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Upper respiratory tract infections (URIs) are amongst the most common infections in the adults and children. Although the respiratory infections can happen any time they are more common in winter.

The cause of the upper respiratory infections are normally viral infections, however bacterial infections may also lead to URI. The patients mainly present with cough, symptoms of sneezing, nasal congestion and flue like syndrome. The patient may also complain of a sore throat and difficulty in swallowing

The mucous membrane lining the respiratory tract is directly attacked by the viruses or               bacteria. The nasal hair act as a physical barrier and trap the invading organisms. The wet mucus also traps the viruses and the bacteria and the cilia, tiny hair like structures that line the trachea also push the foreign organisms or particles outwards towards the pharynx where they are swallowed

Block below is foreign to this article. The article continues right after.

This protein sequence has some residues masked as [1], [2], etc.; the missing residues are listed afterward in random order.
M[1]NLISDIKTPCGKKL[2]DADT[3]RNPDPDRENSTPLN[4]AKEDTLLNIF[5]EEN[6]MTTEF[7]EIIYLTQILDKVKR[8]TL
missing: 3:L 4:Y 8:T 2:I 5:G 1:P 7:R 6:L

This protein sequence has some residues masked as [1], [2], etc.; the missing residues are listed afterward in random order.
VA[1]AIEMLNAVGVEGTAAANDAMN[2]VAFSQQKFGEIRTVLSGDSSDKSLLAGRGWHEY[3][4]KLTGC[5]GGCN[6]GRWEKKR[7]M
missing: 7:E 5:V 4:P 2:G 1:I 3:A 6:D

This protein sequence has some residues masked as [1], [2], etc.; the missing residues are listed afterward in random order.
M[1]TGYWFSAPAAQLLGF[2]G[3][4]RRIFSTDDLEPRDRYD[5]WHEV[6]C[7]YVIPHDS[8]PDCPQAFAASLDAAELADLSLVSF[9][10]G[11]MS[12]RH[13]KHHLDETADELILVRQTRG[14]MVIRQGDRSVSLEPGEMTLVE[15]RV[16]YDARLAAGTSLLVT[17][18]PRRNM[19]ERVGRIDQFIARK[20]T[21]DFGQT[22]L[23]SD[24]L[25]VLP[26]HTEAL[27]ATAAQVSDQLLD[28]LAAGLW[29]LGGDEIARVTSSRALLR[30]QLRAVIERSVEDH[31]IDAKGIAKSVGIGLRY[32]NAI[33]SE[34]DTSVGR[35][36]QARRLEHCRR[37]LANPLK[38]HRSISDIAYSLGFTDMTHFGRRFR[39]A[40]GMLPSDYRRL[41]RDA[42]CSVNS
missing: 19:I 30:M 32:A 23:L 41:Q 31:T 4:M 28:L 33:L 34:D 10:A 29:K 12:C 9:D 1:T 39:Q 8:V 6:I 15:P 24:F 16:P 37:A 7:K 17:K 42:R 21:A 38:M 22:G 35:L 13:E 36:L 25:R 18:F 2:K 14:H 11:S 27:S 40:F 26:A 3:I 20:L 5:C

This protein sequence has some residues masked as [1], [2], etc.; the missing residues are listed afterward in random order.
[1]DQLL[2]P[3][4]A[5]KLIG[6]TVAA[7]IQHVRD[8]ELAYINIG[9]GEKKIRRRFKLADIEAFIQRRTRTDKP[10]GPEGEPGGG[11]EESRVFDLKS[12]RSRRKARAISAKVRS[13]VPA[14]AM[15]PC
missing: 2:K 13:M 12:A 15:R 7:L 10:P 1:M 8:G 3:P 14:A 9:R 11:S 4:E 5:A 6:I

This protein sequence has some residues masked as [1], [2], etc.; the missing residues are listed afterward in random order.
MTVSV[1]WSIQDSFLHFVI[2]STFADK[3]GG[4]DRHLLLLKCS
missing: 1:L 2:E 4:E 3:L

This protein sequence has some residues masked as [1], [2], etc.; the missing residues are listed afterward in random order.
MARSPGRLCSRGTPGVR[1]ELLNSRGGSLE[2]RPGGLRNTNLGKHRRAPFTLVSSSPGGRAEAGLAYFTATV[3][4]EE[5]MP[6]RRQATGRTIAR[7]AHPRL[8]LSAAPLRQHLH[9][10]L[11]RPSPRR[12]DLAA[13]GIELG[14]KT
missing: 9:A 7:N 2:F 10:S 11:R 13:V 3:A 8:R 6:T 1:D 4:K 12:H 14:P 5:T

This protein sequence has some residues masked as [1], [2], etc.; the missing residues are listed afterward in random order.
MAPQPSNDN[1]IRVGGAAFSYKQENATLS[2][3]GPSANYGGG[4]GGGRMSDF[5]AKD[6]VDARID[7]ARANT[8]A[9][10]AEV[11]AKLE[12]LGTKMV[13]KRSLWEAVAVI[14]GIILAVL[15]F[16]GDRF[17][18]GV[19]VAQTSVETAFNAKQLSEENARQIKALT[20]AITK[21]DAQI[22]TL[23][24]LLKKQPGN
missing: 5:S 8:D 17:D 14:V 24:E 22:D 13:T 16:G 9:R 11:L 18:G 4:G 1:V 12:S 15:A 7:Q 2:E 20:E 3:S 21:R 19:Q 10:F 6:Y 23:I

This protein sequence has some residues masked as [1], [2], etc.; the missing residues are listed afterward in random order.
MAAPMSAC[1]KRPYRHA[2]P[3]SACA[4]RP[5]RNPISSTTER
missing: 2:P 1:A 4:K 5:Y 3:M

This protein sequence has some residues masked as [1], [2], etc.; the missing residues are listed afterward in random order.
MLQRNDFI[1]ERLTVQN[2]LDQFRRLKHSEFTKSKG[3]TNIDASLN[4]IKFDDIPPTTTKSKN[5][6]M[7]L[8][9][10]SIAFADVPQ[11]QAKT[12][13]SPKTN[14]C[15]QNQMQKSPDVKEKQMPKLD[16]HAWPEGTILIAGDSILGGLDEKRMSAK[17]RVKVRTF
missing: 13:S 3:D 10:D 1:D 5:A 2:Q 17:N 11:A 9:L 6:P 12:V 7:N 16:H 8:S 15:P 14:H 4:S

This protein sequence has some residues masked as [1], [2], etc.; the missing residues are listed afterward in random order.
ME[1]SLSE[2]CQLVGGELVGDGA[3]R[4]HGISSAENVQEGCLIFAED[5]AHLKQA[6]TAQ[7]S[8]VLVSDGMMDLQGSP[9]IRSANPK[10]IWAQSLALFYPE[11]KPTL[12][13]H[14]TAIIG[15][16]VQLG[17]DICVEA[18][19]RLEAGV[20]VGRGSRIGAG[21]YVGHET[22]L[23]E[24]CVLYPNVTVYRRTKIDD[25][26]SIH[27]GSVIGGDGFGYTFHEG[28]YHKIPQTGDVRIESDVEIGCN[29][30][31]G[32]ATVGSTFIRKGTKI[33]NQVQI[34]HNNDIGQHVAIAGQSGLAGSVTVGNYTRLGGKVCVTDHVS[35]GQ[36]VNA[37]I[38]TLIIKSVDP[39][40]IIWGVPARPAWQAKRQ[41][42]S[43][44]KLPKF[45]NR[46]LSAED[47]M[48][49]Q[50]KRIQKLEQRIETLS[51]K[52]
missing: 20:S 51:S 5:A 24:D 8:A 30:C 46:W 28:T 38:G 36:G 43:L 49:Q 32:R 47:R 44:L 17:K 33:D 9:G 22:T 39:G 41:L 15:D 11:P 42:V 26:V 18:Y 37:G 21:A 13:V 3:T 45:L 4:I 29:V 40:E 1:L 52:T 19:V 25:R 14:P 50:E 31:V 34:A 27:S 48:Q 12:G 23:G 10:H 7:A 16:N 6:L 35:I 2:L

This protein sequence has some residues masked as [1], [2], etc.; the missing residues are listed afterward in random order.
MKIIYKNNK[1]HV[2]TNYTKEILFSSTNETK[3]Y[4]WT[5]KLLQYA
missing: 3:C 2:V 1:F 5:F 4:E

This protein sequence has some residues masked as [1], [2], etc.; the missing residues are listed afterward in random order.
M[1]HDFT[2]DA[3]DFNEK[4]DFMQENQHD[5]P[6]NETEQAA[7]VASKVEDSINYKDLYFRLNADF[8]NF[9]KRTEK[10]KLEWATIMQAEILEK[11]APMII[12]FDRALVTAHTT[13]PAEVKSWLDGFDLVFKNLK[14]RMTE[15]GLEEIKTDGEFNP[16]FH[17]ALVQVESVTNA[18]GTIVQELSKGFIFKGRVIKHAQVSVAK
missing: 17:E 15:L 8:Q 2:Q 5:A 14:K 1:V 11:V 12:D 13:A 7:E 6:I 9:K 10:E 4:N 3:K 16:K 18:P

Despite these physical, chemical and immunological barriers the bacteria and viruses can still evade these protective mechanisms and cause infection and inflammation of the mucosal lining. The common infective organisms are Thinoviruses, Group A streptococci, Influenza and parainfluenza viruses, Respiratory Syncytial virus  (RSV)Whooping Cough, Diphtheria and Epstein (EBV).

The upper respiratory infections are normally self-limiting, however sometimes they are not resolved and this is when medical intervention is required.

When the symptoms last more than few weeks, keep getting worse and cause chest pain and breathlessness one has to investigate.

For suspected streptococcus infection a rapid streptococcal test is done along with bacterial throat swab cultures. Throat swab cultures may also be taken to rule out other bacterial infections. Sometimes it is difficult to diagnose viral infections and hence a PCR test is advised for the same. Recently multiplex PCR is advised which can test for many organisms at the same time. Some examples of multiple PCR are-

Respiratory Panel

  • Influenza A virus
  • Influenza B virus
  • Respiratory Syncytial virus A
  • Respiratory Syncytial virus B
  • Flu A-H1
  • Flu A-H1N1 pdm09
  • Flu A-H3

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